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Let's say, for example, that Joe and Bob are in a formal debate over whether the products used to clean stoves are safe. Joe starts the debate by arguing that the products are unsafe. He cites a few pieces of evidence that are anecdotal and are therefore likely to be disregarded by the judges. Joe bases most or all of his argument on this evidence. However, at no point does Joe offer evidence that serves to refute his argument.

So, essentially, it would be safe to say Bob has basically won the debate before he said anything.

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  • Such an argument is simply invalid. Bear in mind that Bob has not won anything before he refutes Joe's argument - without that, the argument stands, flimsy or not. – oerkelens Sep 6 '15 at 8:41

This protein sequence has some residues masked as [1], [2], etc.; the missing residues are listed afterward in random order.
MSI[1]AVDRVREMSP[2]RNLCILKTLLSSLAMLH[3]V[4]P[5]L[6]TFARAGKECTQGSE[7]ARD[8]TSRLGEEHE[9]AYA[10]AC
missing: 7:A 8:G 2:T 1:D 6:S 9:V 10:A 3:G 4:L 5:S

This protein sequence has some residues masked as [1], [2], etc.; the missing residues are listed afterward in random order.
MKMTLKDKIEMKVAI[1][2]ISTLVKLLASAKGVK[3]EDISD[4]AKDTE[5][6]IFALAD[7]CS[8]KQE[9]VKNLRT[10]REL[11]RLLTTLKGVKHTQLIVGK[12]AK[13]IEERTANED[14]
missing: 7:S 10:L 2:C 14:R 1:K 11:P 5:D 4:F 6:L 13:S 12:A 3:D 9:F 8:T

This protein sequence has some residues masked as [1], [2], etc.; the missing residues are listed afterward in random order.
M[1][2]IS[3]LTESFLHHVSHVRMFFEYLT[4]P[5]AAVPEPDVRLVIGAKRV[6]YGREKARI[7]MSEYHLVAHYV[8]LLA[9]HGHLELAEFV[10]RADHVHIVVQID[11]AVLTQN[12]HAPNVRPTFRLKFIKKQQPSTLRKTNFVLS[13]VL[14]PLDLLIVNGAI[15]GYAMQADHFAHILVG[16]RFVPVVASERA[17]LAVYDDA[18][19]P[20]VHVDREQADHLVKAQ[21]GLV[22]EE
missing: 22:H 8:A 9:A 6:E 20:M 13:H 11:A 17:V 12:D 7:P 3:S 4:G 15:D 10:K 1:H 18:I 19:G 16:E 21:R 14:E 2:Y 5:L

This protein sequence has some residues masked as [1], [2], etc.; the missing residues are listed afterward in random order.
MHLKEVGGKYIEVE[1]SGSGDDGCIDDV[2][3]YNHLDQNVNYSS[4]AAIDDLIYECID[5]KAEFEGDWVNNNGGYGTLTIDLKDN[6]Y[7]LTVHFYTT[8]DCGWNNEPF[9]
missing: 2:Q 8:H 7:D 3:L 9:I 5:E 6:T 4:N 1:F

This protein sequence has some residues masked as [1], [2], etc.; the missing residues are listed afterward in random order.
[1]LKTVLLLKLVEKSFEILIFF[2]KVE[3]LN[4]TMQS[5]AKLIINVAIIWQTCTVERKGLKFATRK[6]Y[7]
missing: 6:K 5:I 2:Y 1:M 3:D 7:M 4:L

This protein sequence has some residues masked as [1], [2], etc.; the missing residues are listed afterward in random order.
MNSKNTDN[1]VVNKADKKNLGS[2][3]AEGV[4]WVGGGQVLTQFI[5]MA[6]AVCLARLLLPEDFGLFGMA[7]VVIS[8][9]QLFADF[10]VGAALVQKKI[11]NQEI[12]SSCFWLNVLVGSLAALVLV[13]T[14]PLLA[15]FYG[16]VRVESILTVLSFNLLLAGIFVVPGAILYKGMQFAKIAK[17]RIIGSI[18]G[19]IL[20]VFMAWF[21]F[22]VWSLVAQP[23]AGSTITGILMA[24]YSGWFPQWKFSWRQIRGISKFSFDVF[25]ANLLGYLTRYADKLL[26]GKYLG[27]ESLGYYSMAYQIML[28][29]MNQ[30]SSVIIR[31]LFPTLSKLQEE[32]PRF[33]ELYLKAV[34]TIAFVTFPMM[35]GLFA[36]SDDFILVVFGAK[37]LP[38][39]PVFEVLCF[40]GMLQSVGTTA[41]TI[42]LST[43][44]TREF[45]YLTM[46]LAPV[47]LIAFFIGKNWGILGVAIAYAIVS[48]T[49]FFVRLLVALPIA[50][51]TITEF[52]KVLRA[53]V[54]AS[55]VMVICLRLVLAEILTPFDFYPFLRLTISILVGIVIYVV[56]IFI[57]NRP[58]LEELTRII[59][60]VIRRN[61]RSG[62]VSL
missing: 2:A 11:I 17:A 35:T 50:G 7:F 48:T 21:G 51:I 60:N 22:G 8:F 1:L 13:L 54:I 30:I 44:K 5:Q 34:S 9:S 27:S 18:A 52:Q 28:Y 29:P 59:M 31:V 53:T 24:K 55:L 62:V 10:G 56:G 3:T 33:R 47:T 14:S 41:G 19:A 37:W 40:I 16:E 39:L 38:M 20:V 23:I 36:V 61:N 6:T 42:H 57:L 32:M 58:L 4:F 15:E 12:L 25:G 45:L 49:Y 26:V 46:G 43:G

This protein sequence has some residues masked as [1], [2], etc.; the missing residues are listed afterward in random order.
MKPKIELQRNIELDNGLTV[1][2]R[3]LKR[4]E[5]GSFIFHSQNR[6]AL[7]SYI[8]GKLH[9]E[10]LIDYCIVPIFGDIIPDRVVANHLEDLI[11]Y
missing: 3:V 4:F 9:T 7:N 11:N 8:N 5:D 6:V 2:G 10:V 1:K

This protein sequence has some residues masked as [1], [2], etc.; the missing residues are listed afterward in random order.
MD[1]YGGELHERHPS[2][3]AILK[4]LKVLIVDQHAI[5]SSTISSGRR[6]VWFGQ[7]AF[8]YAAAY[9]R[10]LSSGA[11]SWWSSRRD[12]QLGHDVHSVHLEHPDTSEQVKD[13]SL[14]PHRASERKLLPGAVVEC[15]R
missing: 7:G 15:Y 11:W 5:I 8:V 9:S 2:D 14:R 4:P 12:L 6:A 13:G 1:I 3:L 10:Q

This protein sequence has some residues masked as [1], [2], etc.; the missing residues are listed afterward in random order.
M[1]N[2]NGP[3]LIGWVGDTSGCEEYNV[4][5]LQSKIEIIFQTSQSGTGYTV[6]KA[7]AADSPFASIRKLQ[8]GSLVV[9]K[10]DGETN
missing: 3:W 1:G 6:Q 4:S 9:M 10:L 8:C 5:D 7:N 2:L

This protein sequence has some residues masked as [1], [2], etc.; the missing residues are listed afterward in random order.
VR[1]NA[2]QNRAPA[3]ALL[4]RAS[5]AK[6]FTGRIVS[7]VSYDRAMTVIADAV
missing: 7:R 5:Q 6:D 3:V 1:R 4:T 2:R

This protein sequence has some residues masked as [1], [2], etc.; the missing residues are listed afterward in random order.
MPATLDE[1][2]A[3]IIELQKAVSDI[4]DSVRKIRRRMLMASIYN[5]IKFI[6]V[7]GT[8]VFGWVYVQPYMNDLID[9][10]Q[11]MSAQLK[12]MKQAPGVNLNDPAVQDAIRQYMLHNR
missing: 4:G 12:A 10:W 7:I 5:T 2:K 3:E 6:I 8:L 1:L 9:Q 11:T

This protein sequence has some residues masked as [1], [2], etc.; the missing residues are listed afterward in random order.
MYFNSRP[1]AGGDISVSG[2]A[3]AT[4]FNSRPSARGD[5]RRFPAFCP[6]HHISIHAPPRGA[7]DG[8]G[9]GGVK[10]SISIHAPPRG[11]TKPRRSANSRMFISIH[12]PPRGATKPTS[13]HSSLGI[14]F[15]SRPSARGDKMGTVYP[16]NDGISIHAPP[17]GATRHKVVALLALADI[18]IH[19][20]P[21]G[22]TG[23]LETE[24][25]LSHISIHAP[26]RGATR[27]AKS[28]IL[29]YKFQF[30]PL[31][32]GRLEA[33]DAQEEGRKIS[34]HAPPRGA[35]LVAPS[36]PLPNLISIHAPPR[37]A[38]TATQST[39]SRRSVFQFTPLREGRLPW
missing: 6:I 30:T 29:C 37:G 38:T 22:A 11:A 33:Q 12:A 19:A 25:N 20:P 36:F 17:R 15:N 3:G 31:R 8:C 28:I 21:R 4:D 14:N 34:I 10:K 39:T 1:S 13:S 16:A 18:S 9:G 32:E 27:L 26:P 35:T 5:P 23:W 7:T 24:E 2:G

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The expression that is used by lawyers, at least those in Britain, is that there is no case to answer.

It can happen in a criminal trial where the prosecution present a version of events which simply do not hold together.

The defence may claim no case to answer.

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